Which, of course, is similar to this show. Yet, Never Have I Ever adds some new flavors that you simply won’t get with those other movies: intersectionality. We aren’t just talking about teenage girls; we’re talking about girls who come from specific cultures with values that influence the way they experience and navigate through life. There is the pressure for Davi and her friends to both assimilate while simultaneously maintaining their family values. Davi must figure out how to be attractive in an American high school, while also worrying about dropping her textbook after it’s already been blessed. This show finally tackles the struggle that people of color in America experience while living dynamic lifestyles that extend beyond traditional American values.
We learn that Eleanor, one of Davi’s best friends, loves theatre and acting, which blows apart the idea that all Asian women are quiet, shy, and submissive. Eleanor is such a theater nerd. Fabiola, Davi’s other best friend, explores queerness, Blackness, and Latinx identity all at the same time, while also being a total tech nerd. Even if you think the multi-talents of these characters is a bit much, Kaling reminds viewers that people like these characters actually exist, and they deserve to be represented. If a white girl can be the star of a show or movie and be portrayed as smart, kind, attractive, and bold, so can a woman of color. It’s beautiful how this show changes the narrative while also keeping some of the quirks we love from these high school shows.
Third (this is a mix of nerdy bubbly and deep geek analysis) is the conversation the show presents on grief, mental health, and coping.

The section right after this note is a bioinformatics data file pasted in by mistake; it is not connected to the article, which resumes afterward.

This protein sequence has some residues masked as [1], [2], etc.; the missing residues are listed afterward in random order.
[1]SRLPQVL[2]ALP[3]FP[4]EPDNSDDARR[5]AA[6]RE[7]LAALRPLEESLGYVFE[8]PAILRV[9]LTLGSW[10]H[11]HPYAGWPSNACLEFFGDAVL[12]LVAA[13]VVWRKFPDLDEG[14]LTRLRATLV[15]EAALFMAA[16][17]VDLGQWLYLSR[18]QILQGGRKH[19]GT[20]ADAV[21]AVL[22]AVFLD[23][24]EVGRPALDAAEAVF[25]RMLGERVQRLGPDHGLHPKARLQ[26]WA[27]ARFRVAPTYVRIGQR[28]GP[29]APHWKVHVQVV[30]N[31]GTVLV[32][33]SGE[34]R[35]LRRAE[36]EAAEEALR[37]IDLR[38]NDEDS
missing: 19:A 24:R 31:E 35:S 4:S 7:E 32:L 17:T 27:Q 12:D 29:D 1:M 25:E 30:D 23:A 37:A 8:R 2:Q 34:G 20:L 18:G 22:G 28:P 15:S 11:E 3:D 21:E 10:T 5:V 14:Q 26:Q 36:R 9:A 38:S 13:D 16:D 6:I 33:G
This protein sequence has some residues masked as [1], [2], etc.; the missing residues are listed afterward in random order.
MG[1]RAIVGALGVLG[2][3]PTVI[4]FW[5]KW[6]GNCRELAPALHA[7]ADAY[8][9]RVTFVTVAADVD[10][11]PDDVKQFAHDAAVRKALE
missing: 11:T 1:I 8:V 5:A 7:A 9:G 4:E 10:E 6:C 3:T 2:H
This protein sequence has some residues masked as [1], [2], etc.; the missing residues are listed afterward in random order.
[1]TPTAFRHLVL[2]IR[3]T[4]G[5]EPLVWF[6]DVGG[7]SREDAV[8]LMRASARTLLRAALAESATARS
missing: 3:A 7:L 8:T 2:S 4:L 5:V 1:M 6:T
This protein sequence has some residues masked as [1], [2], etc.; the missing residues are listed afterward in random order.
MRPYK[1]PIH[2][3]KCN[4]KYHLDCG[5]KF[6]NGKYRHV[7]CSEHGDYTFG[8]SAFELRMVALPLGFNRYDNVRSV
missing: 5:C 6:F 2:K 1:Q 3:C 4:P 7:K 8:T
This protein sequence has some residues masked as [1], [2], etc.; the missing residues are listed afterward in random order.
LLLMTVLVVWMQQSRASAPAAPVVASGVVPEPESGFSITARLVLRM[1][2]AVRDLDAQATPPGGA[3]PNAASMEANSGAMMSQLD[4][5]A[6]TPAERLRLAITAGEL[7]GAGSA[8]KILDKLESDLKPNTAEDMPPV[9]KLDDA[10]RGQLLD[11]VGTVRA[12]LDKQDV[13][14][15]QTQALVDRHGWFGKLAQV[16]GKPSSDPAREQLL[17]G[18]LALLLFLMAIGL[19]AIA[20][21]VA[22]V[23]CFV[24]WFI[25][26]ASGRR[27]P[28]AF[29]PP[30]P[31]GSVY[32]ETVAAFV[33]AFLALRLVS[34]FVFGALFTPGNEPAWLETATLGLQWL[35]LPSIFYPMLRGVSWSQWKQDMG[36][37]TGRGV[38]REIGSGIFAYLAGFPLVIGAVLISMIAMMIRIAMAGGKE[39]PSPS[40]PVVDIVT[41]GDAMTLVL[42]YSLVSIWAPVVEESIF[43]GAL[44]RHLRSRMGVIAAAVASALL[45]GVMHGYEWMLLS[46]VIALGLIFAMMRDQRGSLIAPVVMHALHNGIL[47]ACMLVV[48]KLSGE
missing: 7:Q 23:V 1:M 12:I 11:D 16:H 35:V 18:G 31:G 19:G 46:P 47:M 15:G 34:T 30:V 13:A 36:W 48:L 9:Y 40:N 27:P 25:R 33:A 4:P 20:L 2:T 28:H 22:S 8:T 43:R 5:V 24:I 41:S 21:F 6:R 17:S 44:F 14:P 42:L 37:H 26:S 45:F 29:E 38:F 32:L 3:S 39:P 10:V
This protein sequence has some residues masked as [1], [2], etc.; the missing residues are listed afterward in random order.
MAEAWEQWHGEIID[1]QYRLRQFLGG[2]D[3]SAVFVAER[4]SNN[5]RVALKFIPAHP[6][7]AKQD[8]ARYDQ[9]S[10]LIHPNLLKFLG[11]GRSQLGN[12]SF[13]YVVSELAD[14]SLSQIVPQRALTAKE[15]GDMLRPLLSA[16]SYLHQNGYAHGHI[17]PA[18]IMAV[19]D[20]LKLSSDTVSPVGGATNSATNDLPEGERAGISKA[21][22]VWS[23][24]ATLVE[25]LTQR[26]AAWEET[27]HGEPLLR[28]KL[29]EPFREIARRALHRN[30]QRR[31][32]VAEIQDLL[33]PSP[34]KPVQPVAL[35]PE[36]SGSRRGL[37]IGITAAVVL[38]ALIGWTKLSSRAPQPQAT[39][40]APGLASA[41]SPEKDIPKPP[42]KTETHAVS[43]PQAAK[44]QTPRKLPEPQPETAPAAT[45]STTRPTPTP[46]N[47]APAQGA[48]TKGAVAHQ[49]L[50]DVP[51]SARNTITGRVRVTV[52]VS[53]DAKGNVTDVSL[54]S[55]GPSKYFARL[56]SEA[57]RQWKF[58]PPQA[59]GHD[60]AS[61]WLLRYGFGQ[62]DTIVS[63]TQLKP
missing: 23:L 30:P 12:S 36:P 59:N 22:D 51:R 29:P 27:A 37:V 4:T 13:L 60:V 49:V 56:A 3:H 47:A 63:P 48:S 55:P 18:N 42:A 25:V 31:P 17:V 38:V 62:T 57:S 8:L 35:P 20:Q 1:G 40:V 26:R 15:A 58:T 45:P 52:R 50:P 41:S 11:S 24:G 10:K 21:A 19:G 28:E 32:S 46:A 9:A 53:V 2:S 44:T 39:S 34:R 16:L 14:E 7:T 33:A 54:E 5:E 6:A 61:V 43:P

A sudden tragedy takes a very heavy toll on Davi, as some of her primary relationships falter and she struggles to healthily cope. The show takes on mourning, generational trauma, mental health, cultural tradition, and family values. We also see interesting parent-child dynamics with Eleanor, Fabiola, and Ben. At some point, one or several characters are resisting who they are and what they’re going though. They epitomize the human fear of rejection and hurt. Many of these high school shows don’t delve this far into mental health, as we see Davi’s angry outbursts and insecurities go far beyond not wanting to clean her room.
The first season of this show was fun and enjoyable. I wouldn’t say it’s groundbreaking, but they’re definitely onto something. We need more shows like this, and it’s about time that we’re finally getting one.
Never Have I Ever is currently streaming on Netflix.
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Danielle Broadway is an English Literature MA student at California State University, Long Beach. She has been published in Black Girl Nerds, LA Weekly and Medium, is a writer for CSULB’s the Daily49er, is a managing editor for Watermark, her school’s academic literary journal and is an assistant editor at Angels Flight • literary west. She’s an activist and educator that is inspired by her family to make social change both in the classroom and beyond.